"I'd be happy if 100 per cent of respondents insisted on parents being allowed to discipline their children, discipline is absolutely essential, but not by physical force. "It is impossible to draw a line in the sand to separate smacking and assault. There is much research to highlight that physical punishment can hinder a child's development."

The Queensland law on physical punishment by parents has been labelled a joke. The foundation and many other child welfare groups have lobbied for many years for clearer guidelines.

"The law at the moment is a farce," Dr Tucci said. "Basically it says if I hit someone else's child I will be in more trouble than I would be if I hit my own. Why should my own son or daughter have less rights than any other child?

"Under section 280 of the Queensland Criminal Code school teachers and others in authority have the right to use force with a child. Luckily, bodies like education departments and child welfare agencies have had the sense to override the law by banning such action."

Section 280 states: It is lawful for a parent or a person in the place of a parent, or for a schoolteacher or master, to use, by way of correction, discipline, management or control, towards a child or pupil, under the person's care such force as is reasonable under the circumstances.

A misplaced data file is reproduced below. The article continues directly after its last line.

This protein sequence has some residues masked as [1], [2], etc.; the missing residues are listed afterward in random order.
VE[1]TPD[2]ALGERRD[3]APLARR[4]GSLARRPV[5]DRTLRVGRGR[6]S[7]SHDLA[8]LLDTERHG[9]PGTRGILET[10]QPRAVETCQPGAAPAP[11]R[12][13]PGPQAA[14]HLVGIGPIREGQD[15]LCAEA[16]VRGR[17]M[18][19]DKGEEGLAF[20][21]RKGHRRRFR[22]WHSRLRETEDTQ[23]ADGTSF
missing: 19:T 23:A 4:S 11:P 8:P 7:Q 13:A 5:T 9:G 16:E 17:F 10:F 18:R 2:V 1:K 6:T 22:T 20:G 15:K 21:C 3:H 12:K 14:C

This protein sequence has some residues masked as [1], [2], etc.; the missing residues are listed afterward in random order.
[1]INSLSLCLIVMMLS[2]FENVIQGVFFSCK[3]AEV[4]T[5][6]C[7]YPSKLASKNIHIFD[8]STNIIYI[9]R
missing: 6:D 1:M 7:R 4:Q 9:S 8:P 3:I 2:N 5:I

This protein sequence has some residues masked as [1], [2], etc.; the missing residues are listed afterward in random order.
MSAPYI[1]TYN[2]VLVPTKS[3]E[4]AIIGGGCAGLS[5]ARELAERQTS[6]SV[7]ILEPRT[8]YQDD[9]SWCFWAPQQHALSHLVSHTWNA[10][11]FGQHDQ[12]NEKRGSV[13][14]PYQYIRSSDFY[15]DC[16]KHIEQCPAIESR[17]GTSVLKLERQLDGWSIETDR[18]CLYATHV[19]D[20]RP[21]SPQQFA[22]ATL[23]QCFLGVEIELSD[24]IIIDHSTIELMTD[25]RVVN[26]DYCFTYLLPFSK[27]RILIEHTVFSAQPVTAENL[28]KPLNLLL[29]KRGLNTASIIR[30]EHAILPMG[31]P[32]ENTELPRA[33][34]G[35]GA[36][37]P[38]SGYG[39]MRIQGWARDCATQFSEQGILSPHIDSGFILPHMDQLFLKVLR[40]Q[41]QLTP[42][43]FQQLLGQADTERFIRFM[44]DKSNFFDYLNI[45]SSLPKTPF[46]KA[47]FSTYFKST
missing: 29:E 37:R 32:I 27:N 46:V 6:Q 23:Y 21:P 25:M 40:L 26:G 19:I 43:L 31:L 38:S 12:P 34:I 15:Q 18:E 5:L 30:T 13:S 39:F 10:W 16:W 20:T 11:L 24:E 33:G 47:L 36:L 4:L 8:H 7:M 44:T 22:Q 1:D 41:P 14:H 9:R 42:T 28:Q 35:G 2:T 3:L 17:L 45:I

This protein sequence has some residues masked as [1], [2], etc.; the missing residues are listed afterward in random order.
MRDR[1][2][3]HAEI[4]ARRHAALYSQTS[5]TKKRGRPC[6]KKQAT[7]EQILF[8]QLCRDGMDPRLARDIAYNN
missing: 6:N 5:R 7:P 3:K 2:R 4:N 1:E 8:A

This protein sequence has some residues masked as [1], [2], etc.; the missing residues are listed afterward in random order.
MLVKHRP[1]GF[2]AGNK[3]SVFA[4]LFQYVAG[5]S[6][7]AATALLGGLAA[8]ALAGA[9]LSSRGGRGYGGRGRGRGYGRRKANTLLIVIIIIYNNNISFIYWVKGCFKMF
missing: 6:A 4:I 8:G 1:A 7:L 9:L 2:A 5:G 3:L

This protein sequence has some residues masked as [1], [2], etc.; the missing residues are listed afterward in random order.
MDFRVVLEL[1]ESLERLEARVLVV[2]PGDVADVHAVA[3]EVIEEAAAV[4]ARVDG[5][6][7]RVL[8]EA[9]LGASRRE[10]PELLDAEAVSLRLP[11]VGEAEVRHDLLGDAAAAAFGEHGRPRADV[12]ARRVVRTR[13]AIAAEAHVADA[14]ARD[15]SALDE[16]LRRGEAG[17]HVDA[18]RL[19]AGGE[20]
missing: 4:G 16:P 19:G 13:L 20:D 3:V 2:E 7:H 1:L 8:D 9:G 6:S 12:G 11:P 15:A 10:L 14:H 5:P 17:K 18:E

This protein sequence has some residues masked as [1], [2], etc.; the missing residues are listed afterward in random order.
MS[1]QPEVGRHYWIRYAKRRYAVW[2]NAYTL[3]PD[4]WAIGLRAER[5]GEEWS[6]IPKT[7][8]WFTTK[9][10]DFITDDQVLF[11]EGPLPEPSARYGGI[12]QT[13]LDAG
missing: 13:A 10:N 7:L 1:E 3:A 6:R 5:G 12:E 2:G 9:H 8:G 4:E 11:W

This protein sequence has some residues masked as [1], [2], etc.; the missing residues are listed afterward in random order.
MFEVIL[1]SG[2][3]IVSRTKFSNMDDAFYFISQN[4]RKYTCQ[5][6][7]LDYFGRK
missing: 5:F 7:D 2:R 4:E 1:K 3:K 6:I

But as a Queensland Police Service spokesperson said: "Each circumstance is considered on its merit."

Dr Tucci said "reasonable" was open to too much interpretation and shouldn't give parents a loophole in court in serious cases. According to the Commissioner for Children and Young People and Child Guardian Elizabeth Fraser, debate should focus on the best method of discipline from a child development perspective rather than parents' rights to discipline.



Political correctness is most pervasive in universities and colleges but I rarely report the incidents concerned here as I have a separate blog for educational matters.

American "liberals" often deny being Leftists and say that they are very different from the Communist rulers of other countries. The only real difference, however, is how much power they have. In America, their power is limited by democracy. To see what they WOULD be like with more power, look at where they ARE already very powerful: in America's educational system -- particularly in the universities and colleges. They show there the same respect for free-speech and political diversity that Stalin did: None. So look to the colleges to see what the whole country would be like if "liberals" had their way. It would be a dictatorship.

For more postings from me, see TONGUE-TIED, GREENIE WATCH, EDUCATION WATCH INTERNATIONAL, FOOD & HEALTH SKEPTIC, GUN WATCH, AUSTRALIAN POLITICS, DISSECTING LEFTISM, IMMIGRATION WATCH INTERNATIONAL and EYE ON BRITAIN (Note that EYE ON BRITAIN has regular posts on the reality of socialized medicine). My Home Pages are here or here or here or Email me (John Ray) here. For readers in China or for times when is playing up, there is a mirror of this site here.